Friday, October 2, 2009

M. Bison

M. Bison (09.09, Self-Released)

For: Apples in Stereo, Circulatory System, Ben Folds

Byline: Nothing like the real M. Bison. Tuneful, piano driven pop.

Where would Indie Rock be today without video games? We wouldn't have bands like Final Fantasy, Rival Schools (plus their album United By Fate). Hmmm, Can anyone help me out here with some more? In turn we wouldn't have hordes of pre-pubescent metal heads in the nineties yielding uzi-machine guns in Aerosmith's Revolution! Oh yeah, and those fighting games with the Wu Tang Clan and Def Jam artists, 50 Cent! Moonwalker! The moral of the story I guess is that you either have to be really obscure to be named after a video game or be really famous and awesome to have a video game made after your likeness.

Anyway, M. Bison seem like a couple of really nice dudes from Seattle, totally unlike their sadistic, end-boss, tournament host in Street Fighter. M. Bison's Self Titled Album is a virtual Sybil of musical personalities battling for dominance. The first five songs of the album sound like a tribute band to the Elephant 6 collective (303!). Driving, 60's British Invasion guitar lines, swirling keyboards, and a playful vocal patterns characterize the first half of the album. Pure Kinks style chugging riffage. I have no idea what lyrical approach M. Bison try to take, however. One second they are playing straight ahead Apples in Stereo the next they spouting lines that the Moody Blues wish they wrote, like, "A Crystal Labyrinth it curves into the sky/You wander corridors as coursing through your mind". Yikes. Both a savior and a millstone propping up each song are punchy, poppy, and downright complex piano lines a la Ben Folds. Remember him? Everyone had a big fat girl crush on him at one time right? The "I think I am way more clever than I am?" type songwriter that wins over every girls heart. Well, for better or worse M. Bison's main man sounds a lot like him. Even down to the over-emoting over lines like "Cinema Smiles/through the turnstiles/wide angle lens/whispering 'oh honey you care'". The ballads are almost unbearable. Two songs that don't fall into the Elephant 6/Ben Folds camps are "Follow Me to the Lake" that has a dark, prog-like build that reminds me of a late Sunny Day Real Estate or Mew. "All Things To All People" follows a similar trajectory, starting with a "Space Oddity" style synth intro before moving into darker territory. Piling on xylophones and a irresistible pitch-shifted Keyboard hook reminiscent James Dewees. To be fair though, this type of thoughtful, clever, complex, and ever so catchy type Seattle Indie-Bar-Pop beats the tuneless, grating High-School-Drop-Out-Bar-Rock that you find anywhere else. The piano is spot on. The tunesmanship and talent are undeniable. Just I don't know. M. Bison always seemed like a total jerk.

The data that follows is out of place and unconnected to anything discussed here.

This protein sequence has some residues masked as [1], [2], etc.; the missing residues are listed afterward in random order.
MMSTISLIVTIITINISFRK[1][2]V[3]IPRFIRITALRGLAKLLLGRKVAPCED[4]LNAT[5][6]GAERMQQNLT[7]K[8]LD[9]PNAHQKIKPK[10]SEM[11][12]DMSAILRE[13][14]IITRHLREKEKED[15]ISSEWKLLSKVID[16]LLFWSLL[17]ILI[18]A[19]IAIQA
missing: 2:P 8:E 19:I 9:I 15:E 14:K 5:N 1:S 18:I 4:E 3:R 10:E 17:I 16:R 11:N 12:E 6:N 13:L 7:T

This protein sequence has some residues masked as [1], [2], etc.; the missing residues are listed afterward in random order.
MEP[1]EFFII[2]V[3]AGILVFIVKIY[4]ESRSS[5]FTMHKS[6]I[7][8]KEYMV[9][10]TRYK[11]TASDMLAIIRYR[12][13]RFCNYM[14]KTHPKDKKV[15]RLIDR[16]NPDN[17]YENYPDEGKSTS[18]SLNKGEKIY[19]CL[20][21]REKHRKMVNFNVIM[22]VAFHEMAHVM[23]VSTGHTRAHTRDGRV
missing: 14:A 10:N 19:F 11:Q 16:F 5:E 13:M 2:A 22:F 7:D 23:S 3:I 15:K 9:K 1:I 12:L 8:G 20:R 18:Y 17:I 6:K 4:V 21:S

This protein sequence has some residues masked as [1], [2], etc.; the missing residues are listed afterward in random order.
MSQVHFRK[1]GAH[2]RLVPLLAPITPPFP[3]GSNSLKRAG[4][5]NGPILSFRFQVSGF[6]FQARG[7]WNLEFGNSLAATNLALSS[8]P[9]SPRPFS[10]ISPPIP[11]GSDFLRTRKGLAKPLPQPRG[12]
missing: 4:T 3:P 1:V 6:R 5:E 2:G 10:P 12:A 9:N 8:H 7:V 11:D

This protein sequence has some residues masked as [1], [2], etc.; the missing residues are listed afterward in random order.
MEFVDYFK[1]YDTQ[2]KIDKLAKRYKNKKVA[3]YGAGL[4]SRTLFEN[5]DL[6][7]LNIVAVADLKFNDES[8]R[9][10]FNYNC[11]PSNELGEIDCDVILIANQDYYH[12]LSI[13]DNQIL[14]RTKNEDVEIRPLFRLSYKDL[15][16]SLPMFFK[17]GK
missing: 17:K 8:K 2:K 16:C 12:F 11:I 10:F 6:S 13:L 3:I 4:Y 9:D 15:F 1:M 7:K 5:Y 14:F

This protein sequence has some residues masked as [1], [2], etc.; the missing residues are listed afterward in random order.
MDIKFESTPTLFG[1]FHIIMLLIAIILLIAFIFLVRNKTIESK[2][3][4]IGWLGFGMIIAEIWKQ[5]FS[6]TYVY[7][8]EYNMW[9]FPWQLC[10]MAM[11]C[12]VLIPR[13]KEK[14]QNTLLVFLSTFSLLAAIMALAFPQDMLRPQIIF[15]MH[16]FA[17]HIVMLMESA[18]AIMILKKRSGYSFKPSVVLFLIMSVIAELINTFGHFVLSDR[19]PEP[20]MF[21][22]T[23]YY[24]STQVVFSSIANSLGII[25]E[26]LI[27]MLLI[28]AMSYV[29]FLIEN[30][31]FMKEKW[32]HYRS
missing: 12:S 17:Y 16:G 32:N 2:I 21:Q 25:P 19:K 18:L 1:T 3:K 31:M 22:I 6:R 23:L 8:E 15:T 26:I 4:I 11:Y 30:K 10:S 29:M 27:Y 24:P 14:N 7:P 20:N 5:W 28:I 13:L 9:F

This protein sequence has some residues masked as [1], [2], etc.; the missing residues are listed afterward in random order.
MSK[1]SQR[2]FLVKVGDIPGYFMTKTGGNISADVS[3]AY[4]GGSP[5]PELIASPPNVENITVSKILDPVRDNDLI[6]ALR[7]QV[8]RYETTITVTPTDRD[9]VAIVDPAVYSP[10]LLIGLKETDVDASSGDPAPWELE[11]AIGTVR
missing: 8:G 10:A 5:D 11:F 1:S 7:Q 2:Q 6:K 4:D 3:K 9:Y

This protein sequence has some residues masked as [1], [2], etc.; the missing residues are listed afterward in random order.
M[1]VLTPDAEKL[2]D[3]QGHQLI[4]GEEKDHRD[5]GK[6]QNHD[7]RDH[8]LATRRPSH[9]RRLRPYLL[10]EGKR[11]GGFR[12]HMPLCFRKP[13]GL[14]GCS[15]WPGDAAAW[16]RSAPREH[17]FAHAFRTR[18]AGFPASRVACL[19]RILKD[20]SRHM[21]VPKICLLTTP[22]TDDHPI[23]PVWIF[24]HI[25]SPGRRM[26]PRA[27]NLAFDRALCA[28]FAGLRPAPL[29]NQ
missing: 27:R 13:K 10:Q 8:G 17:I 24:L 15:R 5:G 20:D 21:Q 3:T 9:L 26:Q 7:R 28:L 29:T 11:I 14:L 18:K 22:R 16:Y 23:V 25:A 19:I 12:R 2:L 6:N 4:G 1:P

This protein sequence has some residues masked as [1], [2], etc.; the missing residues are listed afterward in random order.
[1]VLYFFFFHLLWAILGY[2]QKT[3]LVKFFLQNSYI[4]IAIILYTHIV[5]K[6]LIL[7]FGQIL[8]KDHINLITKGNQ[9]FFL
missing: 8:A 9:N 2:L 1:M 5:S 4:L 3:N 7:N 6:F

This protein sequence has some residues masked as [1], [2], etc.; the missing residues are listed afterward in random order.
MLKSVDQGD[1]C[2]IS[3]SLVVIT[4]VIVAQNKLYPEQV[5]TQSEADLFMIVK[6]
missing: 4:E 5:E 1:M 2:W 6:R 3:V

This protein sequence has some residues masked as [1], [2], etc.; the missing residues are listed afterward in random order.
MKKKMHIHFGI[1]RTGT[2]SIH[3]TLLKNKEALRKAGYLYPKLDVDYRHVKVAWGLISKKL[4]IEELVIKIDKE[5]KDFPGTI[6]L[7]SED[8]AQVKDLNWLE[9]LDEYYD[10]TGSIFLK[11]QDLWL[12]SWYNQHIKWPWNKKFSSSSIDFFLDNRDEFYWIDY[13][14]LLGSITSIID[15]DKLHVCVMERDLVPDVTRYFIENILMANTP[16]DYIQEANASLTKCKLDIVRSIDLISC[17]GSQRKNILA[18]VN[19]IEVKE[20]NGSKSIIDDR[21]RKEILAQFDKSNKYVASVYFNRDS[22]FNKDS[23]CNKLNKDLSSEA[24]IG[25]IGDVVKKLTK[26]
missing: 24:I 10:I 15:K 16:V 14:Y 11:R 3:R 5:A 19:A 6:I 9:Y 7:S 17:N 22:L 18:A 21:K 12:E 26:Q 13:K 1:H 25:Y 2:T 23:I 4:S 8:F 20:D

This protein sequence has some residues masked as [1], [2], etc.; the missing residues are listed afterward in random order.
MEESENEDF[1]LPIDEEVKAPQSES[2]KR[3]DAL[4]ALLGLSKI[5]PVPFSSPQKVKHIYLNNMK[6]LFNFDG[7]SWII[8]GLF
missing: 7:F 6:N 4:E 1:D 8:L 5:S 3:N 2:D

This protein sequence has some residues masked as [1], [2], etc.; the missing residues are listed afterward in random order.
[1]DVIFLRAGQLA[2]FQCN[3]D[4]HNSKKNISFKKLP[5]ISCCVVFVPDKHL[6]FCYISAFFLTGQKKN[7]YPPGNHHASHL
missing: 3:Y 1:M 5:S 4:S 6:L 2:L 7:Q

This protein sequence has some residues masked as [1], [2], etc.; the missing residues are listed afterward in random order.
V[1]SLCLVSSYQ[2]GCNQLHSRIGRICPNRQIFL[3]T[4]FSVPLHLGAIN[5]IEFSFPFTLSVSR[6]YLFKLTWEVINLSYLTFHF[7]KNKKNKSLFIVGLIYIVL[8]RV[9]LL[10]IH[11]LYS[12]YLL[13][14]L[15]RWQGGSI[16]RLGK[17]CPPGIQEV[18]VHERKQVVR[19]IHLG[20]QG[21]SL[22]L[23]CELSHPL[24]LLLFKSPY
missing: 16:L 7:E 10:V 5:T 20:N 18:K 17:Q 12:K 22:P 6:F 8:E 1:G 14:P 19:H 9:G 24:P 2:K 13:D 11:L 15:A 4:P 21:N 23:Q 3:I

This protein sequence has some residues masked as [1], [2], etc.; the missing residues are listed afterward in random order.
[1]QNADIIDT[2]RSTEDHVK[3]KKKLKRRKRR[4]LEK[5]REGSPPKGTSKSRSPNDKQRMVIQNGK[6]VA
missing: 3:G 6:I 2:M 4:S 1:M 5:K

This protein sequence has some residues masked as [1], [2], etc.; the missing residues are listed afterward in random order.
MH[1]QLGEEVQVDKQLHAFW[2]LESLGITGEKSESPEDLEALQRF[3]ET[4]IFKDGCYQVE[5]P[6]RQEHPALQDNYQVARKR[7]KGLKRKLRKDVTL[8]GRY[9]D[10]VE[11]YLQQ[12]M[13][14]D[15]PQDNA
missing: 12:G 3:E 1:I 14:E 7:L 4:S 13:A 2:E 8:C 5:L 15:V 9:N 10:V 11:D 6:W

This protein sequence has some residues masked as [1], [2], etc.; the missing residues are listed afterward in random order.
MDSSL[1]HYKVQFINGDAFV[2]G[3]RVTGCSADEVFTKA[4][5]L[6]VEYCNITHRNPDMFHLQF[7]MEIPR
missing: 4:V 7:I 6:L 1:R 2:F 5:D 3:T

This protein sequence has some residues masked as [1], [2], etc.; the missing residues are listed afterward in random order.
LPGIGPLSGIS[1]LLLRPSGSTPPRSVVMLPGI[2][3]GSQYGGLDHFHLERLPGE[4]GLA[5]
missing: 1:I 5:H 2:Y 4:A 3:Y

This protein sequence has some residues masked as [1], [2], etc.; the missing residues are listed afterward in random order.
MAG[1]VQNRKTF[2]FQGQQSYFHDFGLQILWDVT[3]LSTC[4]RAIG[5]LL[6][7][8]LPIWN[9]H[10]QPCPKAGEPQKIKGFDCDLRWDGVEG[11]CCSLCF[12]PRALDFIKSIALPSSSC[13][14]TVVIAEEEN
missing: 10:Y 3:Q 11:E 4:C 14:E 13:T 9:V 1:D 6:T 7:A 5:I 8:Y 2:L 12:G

Ryan H.

How is this even possible? Jeff Grant of M. Bison in High School.

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